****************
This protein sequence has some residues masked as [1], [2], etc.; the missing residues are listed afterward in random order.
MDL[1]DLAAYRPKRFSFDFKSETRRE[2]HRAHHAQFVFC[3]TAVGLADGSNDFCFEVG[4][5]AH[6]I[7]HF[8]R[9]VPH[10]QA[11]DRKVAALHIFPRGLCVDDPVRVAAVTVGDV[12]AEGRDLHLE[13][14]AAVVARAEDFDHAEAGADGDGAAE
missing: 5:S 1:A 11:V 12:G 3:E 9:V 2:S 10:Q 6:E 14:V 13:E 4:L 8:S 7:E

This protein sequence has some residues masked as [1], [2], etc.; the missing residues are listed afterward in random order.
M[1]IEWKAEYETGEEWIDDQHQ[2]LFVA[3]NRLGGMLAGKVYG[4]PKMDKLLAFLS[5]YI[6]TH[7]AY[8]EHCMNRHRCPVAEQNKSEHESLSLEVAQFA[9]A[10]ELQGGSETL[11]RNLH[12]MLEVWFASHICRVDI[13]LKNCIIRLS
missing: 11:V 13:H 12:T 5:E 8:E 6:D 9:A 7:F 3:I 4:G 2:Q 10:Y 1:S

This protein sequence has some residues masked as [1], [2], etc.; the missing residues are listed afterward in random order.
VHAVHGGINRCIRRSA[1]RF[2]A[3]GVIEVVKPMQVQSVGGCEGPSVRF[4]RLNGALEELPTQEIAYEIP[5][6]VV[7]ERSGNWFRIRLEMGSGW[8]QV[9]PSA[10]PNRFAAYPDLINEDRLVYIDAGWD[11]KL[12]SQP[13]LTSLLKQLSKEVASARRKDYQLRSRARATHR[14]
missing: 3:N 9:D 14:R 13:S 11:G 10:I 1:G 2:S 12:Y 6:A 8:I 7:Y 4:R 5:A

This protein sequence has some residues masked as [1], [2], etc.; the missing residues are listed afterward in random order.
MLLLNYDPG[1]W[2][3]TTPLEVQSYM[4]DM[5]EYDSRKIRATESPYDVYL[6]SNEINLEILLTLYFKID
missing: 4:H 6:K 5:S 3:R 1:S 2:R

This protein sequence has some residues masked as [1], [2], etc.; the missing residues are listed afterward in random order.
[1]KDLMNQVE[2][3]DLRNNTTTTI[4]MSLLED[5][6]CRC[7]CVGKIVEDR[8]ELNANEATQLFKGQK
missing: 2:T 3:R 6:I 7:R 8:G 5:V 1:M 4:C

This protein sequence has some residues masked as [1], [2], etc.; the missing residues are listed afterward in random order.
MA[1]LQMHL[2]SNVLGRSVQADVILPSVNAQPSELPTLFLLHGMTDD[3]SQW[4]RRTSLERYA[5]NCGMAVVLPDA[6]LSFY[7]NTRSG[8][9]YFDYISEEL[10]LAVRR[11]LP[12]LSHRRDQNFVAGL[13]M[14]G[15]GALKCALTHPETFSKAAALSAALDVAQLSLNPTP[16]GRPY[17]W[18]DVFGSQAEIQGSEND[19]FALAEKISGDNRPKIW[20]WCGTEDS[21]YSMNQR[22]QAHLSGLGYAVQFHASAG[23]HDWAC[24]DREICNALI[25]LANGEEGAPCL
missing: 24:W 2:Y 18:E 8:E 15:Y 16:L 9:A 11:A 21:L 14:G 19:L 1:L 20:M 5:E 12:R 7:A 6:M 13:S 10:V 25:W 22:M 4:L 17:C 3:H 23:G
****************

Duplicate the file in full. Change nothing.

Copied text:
This protein sequence has some residues masked as [1], [2], etc.; the missing residues are listed afterward in random order.
MDL[1]DLAAYRPKRFSFDFKSETRRE[2]HRAHHAQFVFC[3]TAVGLADGSNDFCFEVG[4][5]AH[6]I[7]HF[8]R[9]VPH[10]QA[11]DRKVAALHIFPRGLCVDDPVRVAAVTVGDV[12]AEGRDLHLE[13][14]AAVVARAEDFDHAEAGADGDGAAE
missing: 5:S 1:A 11:V 12:G 3:E 9:V 2:S 10:Q 6:E 14:V 13:E 4:L 8:S 7:E

This protein sequence has some residues masked as [1], [2], etc.; the missing residues are listed afterward in random order.
M[1]IEWKAEYETGEEWIDDQHQ[2]LFVA[3]NRLGGMLAGKVYG[4]PKMDKLLAFLS[5]YI[6]TH[7]AY[8]EHCMNRHRCPVAEQNKSEHESLSLEVAQFA[9]A[10]ELQGGSETL[11]RNLH[12]MLEVWFASHICRVDI[13]LKNCIIRLS
missing: 11:V 13:H 12:T 5:E 8:E 6:D 9:A 7:F 3:I 4:G 2:Q 10:Y 1:S

This protein sequence has some residues masked as [1], [2], etc.; the missing residues are listed afterward in random order.
VHAVHGGINRCIRRSA[1]RF[2]A[3]GVIEVVKPMQVQSVGGCEGPSVRF[4]RLNGALEELPTQEIAYEIP[5][6]VV[7]ERSGNWFRIRLEMGSGW[8]QV[9]PSA[10]PNRFAAYPDLINEDRLVYIDAGWD[11]KL[12]SQP[13]LTSLLKQLSKEVASARRKDYQLRSRARATHR[14]
missing: 3:N 9:D 14:R 13:S 11:G 10:I 1:G 2:S 12:Y 6:A 8:I 7:Y 4:R 5:A

This protein sequence has some residues masked as [1], [2], etc.; the missing residues are listed afterward in random order.
MLLLNYDPG[1]W[2][3]TTPLEVQSYM[4]DM[5]EYDSRKIRATESPYDVYL[6]SNEINLEILLTLYFKID
missing: 4:H 6:K 5:S 3:R 1:S 2:R

This protein sequence has some residues masked as [1], [2], etc.; the missing residues are listed afterward in random order.
[1]KDLMNQVE[2][3]DLRNNTTTTI[4]MSLLED[5][6]CRC[7]CVGKIVEDR[8]ELNANEATQLFKGQK
missing: 2:T 3:R 6:I 7:R 8:G 5:V 1:M 4:C

This protein sequence has some residues masked as [1], [2], etc.; the missing residues are listed afterward in random order.
MA[1]LQMHL[2]SNVLGRSVQADVILPSVNAQPSELPTLFLLHGMTDD[3]SQW[4]RRTSLERYA[5]NCGMAVVLPDA[6]LSFY[7]NTRSG[8][9]YFDYISEEL[10]LAVRR[11]LP[12]LSHRRDQNFVAGL[13]M[14]G[15]GALKCALTHPETFSKAAALSAALDVAQLSLNPTP[16]GRPY[17]W[18]DVFGSQAEIQGSEND[19]FALAEKISGDNRPKIW[20]WCGTEDS[21]YSMNQR[22]QAHLSGLGYAVQFHASAG[23]HDWAC[24]DREICNALI[25]LANGEEGAPCL
missing: 24:W 2:Y 18:E 8:E 15:Y 16:L 9:A 11:A 21:L 14:G 19:L 1:L 20:M 5:E 12:R 7:A 6:M 13:S 10:V 25:W 22:M 4:L 17:C 3:H 23:G